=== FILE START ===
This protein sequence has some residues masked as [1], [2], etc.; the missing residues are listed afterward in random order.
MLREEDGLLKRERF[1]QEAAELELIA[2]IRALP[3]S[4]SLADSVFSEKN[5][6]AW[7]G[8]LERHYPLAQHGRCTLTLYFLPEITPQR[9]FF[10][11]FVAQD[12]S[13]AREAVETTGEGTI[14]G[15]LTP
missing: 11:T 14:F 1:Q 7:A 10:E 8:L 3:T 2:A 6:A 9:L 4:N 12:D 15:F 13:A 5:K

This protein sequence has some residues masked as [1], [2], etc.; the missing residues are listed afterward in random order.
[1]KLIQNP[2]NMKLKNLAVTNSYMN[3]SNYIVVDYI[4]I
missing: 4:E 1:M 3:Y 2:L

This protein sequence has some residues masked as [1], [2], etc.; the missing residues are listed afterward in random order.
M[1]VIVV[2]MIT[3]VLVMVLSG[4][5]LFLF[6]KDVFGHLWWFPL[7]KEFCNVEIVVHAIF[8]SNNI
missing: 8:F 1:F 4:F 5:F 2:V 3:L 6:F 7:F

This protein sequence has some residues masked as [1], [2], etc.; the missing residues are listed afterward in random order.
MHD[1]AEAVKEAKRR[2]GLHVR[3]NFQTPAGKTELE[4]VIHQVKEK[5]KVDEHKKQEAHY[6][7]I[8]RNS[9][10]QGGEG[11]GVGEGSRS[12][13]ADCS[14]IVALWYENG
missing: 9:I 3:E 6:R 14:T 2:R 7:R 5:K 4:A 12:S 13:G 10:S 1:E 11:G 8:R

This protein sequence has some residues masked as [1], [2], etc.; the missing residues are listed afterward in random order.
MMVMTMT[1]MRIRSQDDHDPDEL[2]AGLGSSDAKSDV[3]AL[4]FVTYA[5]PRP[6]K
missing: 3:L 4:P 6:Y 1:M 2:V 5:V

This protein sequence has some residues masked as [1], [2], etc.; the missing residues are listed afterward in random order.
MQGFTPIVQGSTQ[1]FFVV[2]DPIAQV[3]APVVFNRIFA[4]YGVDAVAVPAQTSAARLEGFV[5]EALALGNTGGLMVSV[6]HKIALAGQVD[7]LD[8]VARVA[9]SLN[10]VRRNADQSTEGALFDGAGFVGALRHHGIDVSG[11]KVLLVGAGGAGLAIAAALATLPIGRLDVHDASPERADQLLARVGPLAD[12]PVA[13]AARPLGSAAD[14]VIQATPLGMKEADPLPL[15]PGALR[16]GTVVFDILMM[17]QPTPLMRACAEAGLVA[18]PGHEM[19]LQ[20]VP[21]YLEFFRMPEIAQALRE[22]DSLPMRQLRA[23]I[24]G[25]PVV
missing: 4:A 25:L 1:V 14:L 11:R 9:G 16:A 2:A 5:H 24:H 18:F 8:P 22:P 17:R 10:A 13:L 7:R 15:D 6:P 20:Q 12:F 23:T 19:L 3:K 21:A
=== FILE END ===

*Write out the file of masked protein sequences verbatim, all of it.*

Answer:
This protein sequence has some residues masked as [1], [2], etc.; the missing residues are listed afterward in random order.
MLREEDGLLKRERF[1]QEAAELELIA[2]IRALP[3]S[4]SLADSVFSEKN[5][6]AW[7]G[8]LERHYPLAQHGRCTLTLYFLPEITPQR[9]FF[10][11]FVAQD[12]S[13]AREAVETTGEGTI[14]G[15]LTP
missing: 11:T 14:F 1:Q 7:A 10:E 8:L 3:T 2:A 6:A 9:L 4:N 12:D 15:F 13:A 5:K

This protein sequence has some residues masked as [1], [2], etc.; the missing residues are listed afterward in random order.
[1]KLIQNP[2]NMKLKNLAVTNSYMN[3]SNYIVVDYI[4]I
missing: 4:E 1:M 3:Y 2:L

This protein sequence has some residues masked as [1], [2], etc.; the missing residues are listed afterward in random order.
M[1]VIVV[2]MIT[3]VLVMVLSG[4][5]LFLF[6]KDVFGHLWWFPL[7]KEFCNVEIVVHAIF[8]SNNI
missing: 8:F 1:F 4:F 5:F 2:V 3:L 6:F 7:F

This protein sequence has some residues masked as [1], [2], etc.; the missing residues are listed afterward in random order.
MHD[1]AEAVKEAKRR[2]GLHVR[3]NFQTPAGKTELE[4]VIHQVKEK[5]KVDEHKKQEAHY[6][7]I[8]RNS[9][10]QGGEG[11]GVGEGSRS[12][13]ADCS[14]IVALWYENG
missing: 9:I 3:E 6:R 14:T 2:R 7:R 5:K 4:A 12:S 13:G 10:S 1:E 11:G 8:R

This protein sequence has some residues masked as [1], [2], etc.; the missing residues are listed afterward in random order.
MMVMTMT[1]MRIRSQDDHDPDEL[2]AGLGSSDAKSDV[3]AL[4]FVTYA[5]PRP[6]K
missing: 3:L 4:P 6:Y 1:M 2:V 5:V

This protein sequence has some residues masked as [1], [2], etc.; the missing residues are listed afterward in random order.
MQGFTPIVQGSTQ[1]FFVV[2]DPIAQV[3]APVVFNRIFA[4]YGVDAVAVPAQTSAARLEGFV[5]EALALGNTGGLMVSV[6]HKIALAGQVD[7]LD[8]VARVA[9]SLN[10]VRRNADQSTEGALFDGAGFVGALRHHGIDVSG[11]KVLLVGAGGAGLAIAAALATLPIGRLDVHDASPERADQLLARVGPLAD[12]PVA[13]AARPLGSAAD[14]VIQATPLGMKEADPLPL[15]PGALR[16]GTVVFDILMM[17]QPTPLMRACAEAGLVA[18]PGHEM[19]LQ[20]VP[21]YLEFFRMPEIAQALRE[22]DSLPMRQLRA[23]I[24]G[25]PVV
missing: 4:A 25:L 1:V 14:L 11:R 9:G 16:A 2:A 5:H 24:H 18:F 8:P 22:P 17:R 10:A 13:L 7:R 15:D 6:P 20:Q 12:F 23:T 19:L 3:K 21:A